As to the current worth of Ray's work, I have (a few years ago) seen a few of his belts for sale at Clint Orms Silver Smiths shop selling in the neighborhood of $800 to $900 to go with his very high quality and high dollar custom buckle sets. Depending on condition being like new, your belt could be quite valuable to the right person.

That's all….Iv'e strained my memory.

Paul

Edited by sheathmaker

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Thanks for the information Paul. At first I figured this belt in its current used condition would be worth $300-$500 all day long. That was before I read that Ray Pohja had died in 2010. One can no longer purchase a new belt like this anymore unless some shop has a few laying around. I also believe this belt is quite valuable to the right collector but I have no intention to offer it for sale.

I also go to local estate sales in search of vintage tools. I just cant believe when I see someone's entire collection sold for pennies to the dollar of what they are really worth. Family members are left in charge of selling items they have no idea on the actual value. It just saddens me to think of the family not getting in on some of the money they deserve. So for this very reason I would like to have this appraised one day and have documented paperwork for an item like this. That way when I am no longer around, this can get passed down the serious collectors who will appreciate what Ray Pohja once made.

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That's an amazing find! I know that Ray and Bob Dellis were roommates for several years, and that he taught Bob. He also made most, if not all of his own tools. They both worked together at Porter's, many years ago. I'd love to hear more stories, and learn more history about both of these guys.

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I was able to find an original 1957 copy of Lucky Eight Belt Book that features a few belt patterns from Ray Pohja. While digging around some old craftool Doodle Pages I also found one of his pages.

This small glass/wood display case will do till I find a better presentation shadow box.

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That's an awesome display. Heck, I'd leave it in there. Unless you wanna send it to me? :cowboy:

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Thank you for sharing this story, I can't get over the belt loop. I am new to this art, I love learning about and seeing this type of work. You are a lucky man, or was it luck? Carry on, might be the message.

Jim

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What a treasure you found. Cherish it always. The old masters were beyond belief in their creations.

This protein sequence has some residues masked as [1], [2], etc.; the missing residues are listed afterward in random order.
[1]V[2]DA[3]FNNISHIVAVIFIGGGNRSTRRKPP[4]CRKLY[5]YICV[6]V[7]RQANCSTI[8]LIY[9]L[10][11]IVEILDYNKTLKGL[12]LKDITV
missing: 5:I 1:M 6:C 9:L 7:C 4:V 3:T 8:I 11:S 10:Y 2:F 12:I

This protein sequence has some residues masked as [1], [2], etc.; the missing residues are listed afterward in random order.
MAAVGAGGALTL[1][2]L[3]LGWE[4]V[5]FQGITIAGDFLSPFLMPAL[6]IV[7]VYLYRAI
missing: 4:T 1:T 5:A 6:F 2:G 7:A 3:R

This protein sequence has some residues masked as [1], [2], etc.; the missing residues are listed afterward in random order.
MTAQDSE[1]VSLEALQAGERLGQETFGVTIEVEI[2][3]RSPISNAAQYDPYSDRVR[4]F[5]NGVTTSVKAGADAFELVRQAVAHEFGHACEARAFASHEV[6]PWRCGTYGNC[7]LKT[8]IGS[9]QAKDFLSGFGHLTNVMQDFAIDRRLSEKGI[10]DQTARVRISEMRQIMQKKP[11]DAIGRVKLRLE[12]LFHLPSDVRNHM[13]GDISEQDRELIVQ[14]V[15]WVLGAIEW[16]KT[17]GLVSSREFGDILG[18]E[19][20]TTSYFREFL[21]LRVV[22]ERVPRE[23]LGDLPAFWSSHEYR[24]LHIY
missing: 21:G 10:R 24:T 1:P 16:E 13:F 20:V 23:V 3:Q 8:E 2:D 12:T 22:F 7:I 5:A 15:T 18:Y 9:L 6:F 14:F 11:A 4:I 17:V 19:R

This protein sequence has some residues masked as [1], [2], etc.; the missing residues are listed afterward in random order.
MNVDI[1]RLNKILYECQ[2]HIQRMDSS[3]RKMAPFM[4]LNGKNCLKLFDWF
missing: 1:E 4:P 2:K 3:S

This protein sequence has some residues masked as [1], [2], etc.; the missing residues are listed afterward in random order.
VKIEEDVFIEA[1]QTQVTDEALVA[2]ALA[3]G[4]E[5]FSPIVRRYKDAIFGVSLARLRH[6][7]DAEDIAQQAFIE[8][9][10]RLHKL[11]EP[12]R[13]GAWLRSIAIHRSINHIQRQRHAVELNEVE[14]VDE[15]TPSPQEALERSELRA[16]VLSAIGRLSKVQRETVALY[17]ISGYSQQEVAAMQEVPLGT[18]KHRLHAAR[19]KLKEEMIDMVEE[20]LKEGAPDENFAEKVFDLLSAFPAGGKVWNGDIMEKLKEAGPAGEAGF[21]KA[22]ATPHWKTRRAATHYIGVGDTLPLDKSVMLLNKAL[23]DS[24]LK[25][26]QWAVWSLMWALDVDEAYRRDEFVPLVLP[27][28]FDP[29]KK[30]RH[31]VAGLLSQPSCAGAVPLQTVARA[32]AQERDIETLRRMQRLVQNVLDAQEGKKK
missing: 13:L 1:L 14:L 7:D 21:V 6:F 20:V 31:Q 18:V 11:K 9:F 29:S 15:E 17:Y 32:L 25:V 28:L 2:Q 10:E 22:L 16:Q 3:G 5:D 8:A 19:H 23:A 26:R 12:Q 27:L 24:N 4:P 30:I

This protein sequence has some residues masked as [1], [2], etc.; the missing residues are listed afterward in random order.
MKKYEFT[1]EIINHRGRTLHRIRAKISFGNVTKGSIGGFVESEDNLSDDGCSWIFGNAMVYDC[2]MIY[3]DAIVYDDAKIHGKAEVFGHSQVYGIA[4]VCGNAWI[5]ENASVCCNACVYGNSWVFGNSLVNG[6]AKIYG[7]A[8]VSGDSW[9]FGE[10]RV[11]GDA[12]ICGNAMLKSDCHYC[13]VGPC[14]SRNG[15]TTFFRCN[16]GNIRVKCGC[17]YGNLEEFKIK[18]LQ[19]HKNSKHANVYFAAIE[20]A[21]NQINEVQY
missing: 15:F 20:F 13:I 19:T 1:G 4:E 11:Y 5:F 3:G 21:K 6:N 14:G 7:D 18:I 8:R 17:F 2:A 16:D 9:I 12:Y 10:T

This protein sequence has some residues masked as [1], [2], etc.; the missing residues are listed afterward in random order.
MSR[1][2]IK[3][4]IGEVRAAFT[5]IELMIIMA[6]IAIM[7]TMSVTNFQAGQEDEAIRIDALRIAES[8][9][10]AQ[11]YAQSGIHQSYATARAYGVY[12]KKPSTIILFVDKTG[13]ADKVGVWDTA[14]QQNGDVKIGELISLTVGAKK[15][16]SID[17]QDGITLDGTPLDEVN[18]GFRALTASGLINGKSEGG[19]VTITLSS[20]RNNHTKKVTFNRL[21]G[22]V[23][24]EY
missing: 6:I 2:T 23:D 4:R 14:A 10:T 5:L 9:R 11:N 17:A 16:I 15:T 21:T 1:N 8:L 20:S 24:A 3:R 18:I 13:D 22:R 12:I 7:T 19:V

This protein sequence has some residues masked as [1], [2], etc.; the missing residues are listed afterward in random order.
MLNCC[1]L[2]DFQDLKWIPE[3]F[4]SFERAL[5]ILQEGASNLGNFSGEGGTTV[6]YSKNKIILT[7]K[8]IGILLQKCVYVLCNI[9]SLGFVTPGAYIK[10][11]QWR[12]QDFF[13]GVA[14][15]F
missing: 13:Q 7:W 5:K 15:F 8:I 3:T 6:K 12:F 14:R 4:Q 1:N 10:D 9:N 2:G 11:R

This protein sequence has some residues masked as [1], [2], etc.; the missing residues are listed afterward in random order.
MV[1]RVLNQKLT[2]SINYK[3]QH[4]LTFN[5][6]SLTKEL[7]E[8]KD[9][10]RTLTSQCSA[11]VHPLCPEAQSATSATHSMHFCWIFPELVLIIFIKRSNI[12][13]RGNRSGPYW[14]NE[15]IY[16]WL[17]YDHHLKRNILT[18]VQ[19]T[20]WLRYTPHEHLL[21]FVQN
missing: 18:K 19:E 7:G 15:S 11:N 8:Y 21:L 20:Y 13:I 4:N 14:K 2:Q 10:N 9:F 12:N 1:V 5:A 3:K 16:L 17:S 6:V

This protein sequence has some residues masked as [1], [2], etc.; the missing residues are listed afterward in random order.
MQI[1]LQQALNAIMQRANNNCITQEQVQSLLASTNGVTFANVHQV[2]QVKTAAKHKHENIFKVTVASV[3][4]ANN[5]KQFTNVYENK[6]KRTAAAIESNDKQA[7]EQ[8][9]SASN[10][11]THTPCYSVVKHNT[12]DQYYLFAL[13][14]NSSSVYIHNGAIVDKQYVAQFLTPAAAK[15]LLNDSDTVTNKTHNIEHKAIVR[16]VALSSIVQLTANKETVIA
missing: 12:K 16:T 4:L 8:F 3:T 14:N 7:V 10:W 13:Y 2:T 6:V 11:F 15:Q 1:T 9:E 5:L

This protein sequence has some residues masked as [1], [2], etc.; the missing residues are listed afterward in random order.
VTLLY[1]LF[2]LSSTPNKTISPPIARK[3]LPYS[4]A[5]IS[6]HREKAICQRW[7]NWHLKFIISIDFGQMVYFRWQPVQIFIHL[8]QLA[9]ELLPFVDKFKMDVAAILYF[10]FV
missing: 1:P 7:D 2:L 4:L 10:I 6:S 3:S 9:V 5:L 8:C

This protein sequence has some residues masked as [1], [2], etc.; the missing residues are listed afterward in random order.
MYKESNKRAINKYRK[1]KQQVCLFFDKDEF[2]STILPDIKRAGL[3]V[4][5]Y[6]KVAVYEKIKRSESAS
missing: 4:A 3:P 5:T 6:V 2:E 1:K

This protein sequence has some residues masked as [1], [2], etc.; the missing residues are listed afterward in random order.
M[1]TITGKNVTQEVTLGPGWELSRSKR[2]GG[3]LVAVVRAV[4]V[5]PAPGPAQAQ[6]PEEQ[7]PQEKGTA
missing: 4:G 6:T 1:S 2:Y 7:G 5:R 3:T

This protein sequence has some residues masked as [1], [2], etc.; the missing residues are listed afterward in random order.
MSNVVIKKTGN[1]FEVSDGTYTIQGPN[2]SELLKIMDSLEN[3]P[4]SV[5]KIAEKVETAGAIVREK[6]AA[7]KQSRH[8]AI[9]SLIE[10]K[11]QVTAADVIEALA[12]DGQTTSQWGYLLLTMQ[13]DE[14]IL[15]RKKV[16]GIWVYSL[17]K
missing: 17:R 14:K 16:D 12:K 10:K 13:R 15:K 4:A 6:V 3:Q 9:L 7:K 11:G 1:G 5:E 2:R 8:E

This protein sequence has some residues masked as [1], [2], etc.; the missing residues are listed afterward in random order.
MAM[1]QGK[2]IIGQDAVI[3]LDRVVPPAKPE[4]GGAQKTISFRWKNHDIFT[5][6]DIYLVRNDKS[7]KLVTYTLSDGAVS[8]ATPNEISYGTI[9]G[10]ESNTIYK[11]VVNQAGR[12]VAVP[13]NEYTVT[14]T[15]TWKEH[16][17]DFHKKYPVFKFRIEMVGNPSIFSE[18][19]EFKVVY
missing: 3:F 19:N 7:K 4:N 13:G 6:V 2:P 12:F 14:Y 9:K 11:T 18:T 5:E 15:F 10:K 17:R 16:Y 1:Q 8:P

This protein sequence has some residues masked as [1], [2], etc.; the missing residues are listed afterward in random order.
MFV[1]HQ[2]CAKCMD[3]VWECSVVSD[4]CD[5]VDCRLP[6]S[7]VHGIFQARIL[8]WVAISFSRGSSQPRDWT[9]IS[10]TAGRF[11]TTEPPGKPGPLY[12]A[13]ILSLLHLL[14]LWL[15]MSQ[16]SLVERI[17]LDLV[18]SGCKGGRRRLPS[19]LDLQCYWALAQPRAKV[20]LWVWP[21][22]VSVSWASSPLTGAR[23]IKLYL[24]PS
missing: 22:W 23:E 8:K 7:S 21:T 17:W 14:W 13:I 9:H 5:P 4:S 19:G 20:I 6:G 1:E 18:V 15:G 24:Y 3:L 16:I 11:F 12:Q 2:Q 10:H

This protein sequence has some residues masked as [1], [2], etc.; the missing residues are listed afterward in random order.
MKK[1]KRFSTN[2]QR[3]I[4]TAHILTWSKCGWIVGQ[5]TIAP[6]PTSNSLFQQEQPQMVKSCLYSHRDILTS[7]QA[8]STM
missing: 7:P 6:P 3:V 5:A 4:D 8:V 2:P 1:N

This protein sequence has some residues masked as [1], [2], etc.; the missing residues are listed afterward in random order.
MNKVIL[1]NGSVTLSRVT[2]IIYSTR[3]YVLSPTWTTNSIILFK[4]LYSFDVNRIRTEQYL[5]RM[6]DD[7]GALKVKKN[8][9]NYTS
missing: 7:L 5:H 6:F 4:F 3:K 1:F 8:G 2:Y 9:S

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I finally had a opertunity to have this beautiful belt appraised. My wife and I just got back from the  St. Louis, Missouri Antiques Roadshow filming. It was our first time attending the AR and the waiting lines were long as to be expected. 6,000 admission tickets were issued for this location. 

The appraiser wasn't able to tell me anymore than what I already knew about this unique leather belt. He seamed to think it was incomplete and missing the buckle. I mentioned that Ray Pojha was not a jeweler or buckle maker. He only worker with leather and it's the way you would receive it from him. I said that to me, this belt was as complete as it gets.

 The belts craftmanship and detail did get the appraisers attention as he had not seen one with free hand scroll work on the lining. They passed it along the booth to get second opinions. The belt was then taken to another side enclosed booth for furthur evaluation while I waited. Finally one appraiser returned with my belt and was able to tell me that he felt confident one of Ray Pojhas belts of this quality had sold in auction for $1200. He was able to apprised my belt in the $800-$1200 range but felt it may go for more if in the right market. 

 I was able to get him to agree that this belt was complete and not missing any parts. However he still insisted on me finding a suitable era correct buckle to better showcase this belt. The average person would view it incomplete. Funny that the same consignment shop that sold me this belt felt the same way.

  I wasn't picked to get filmed on center stage but I have suspicion I was filmed during the final appraisal. The only way to find out is to wait for the three episodes of Antiques Roadshow 2017 St. Louis to air on television. 

 

 

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 My wife purchased this small wall mount shadow box for my Ray Pojha belt. Its been hanging in our wall for a couple years.

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I would have gone with a longer box, so that you can really see the artwork. But, adding the book was an extra nice touch :)

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Great luck for you! I've got to start looking in those shops more.

I visited a shop in Buffalo, Wyoming this summer and found a half dozen belts, but I was only looking for the buckle sets, and the belts were bare. And, not that good either. Time to kick up the search! Thanks for sharing.